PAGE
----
Gov. Chris Christie got blistered online Monday after he was photographed sunning himself on a New Jersey beach that he had closed to the public over the Fourth of July weekend because of a government shutdown.
Christie defended his use of the beach, saying he had previously announced his vacation plans and the media had simply "caught a politician keeping his word."
The Republican was photographed Sunday by NJ.com at Island Beach State Park lounging in a beach chair in sandals, shorts and a T-shirt. He and his family had the sun and sand to themselves.
"I didn't get any sun today," Christie told reporters at a news conference later in the day in Trenton. Then, when told of the photos, his spokesman told NJ.com that what the governor said was true because Christie was wearing a baseball hat.
The deeply unpopular governor then returned by helicopter to the state-owned governor's beach house, flying right into the middle of a growing storm of his own making.
He was widely mocked online as selfish and arrogant, with memes using the image of Christie in his beach chair. Some commenters ridiculed the portly Christie over his weight.
"SON OF A BEACH," screamed London's Daily Mail.
"Let them eat funnel cake," blared a headline in the Trentonian newspaper over the weekend after Christie ordered the shutdown but disclosed his plans to use the official beach house anyway.
Christie's lieutenant governor, who is running in November to succeed him, said Christie's beach time was "beyond words."
"If I were governor, I sure wouldn't be sitting on the beach if taxpayers didn't have access to state beaches," said Republican Lt. Gov. Kim Guadagano. "We need to end the shutdown now. It's hurting small businesses and ordinary New Jerseyans."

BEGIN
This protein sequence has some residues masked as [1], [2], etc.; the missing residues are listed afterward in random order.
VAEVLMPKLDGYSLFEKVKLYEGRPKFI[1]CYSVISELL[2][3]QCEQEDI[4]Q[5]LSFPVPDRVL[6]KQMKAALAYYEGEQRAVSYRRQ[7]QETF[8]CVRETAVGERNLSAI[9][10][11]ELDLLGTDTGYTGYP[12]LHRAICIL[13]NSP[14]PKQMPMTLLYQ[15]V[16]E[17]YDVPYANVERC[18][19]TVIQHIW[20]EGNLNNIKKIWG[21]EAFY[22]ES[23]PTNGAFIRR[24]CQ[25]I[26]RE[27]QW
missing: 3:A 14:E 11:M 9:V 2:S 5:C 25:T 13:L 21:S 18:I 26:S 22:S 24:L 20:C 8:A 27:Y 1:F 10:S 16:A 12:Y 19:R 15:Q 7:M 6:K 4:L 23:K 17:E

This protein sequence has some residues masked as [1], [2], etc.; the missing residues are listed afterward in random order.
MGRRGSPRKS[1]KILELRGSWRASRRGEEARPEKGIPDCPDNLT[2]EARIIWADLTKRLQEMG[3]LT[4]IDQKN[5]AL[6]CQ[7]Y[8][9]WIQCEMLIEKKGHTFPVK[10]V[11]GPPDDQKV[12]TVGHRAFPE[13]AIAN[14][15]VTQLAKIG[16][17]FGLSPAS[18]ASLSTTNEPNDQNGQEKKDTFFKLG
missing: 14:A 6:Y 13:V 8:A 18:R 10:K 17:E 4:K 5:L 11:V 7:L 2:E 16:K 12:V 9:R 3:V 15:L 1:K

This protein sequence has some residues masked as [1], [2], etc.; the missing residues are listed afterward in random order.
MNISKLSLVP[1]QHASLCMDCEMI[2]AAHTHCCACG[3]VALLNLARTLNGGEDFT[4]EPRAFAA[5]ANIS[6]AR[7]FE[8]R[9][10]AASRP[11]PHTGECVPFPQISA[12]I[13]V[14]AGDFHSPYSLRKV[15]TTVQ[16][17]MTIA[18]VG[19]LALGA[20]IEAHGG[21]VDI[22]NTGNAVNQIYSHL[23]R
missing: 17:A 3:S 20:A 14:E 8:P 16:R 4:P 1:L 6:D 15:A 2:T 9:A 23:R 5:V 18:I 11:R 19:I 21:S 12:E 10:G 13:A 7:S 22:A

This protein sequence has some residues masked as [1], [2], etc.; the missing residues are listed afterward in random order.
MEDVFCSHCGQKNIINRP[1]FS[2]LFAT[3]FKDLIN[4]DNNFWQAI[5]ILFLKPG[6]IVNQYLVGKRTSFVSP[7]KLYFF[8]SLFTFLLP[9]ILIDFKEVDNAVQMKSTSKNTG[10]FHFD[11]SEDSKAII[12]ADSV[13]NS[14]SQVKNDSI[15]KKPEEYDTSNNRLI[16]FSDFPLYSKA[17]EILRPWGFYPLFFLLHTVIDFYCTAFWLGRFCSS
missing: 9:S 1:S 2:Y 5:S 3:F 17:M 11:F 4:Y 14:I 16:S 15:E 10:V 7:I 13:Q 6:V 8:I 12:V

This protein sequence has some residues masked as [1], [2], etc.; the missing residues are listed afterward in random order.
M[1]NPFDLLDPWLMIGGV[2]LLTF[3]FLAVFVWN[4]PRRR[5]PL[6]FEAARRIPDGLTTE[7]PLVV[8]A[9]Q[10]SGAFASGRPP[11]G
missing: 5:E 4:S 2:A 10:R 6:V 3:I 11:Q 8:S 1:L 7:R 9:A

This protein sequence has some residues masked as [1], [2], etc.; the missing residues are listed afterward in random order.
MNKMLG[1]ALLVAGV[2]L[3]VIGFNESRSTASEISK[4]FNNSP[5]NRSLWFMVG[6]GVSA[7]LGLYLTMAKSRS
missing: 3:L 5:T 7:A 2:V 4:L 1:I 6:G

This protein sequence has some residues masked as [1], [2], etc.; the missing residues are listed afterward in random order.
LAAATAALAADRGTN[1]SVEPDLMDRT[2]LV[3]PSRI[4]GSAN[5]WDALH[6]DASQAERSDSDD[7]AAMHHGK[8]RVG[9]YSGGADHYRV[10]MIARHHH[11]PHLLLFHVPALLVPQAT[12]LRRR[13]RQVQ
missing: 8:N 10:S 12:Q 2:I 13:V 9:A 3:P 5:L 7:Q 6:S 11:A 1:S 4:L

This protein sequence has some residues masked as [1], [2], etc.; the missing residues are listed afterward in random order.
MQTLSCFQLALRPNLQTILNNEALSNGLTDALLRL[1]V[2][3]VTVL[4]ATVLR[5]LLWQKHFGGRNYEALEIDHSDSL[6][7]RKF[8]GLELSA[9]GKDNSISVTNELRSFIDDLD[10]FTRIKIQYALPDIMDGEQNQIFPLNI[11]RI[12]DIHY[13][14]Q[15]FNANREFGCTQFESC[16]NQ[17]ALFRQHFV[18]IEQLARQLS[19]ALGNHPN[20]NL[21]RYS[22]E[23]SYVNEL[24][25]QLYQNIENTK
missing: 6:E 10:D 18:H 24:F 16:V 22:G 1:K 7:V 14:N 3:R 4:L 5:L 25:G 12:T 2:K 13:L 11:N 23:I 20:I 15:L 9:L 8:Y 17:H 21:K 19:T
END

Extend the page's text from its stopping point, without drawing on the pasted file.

Christie ordered the shutdown of nonessential state services over the holiday weekend, including parks, beaches and motor vehicle offices, in a stalemate over his demand that Horizon Blue Cross Blue Shield be overhauled so that the state can tap into the nonprofit insurer's surplus to finance drug treatment.
Christie, who is heading into his final six months in office with approval ratings at an abysmal 15 percent, made supporting the $34.7 billion state budget contingent on the overhaul.
Christie's ratings nosedived after three of his former allies were charged in the George Washington Bridge political revenge scandal, after he threw his support to Donald Trump, and after his own presidential campaign fizzled.
Christie has blamed a top Democratic lawmaker for the shutdown, with the state plastering CLOSED signs at parks with Assembly Speaker Vincent Prieto's picture and office phone number.
"That's the way it goes," Christie said Saturday about his family's use of the beach home. "Run for governor, and you can have the residence."
Later, after he was photographed on the beach, he sarcastically called it a "great bit of journalism."
"They actually caught a politician being where he said he was going to be with the people he said he was going to be with, his wife and children and their friends," Christie said in an interview with the New York Fox TV station. "I am sure they will get a Pulitzer for this one."
Christie's Horizon proposal has perplexed some conservatives, who are fighting the legislation. Union groups that typically align with Democrats, such as the state's largest teachers union, also oppose the idea.
Among those affected by the shutdown over the weekend were Cub Scouts forced to leave a state park campsite and people trying to obtain or renew motor vehicle documents.
Liberty State Park was closed, forcing the suspension of ticket sales and ferry service to the Statue of Liberty and Ellis Island. But the two sites remained open.
Prisons, state police, state hospitals and New Jersey's bus and commuter railroad remained open. The vast majority of beaches remained open in the state as well, since most are controlled by towns up and down the state's 130 miles of coastline.
"Come and enjoy them," Christie tweeted Monday, "but use sunscreen and hydrate."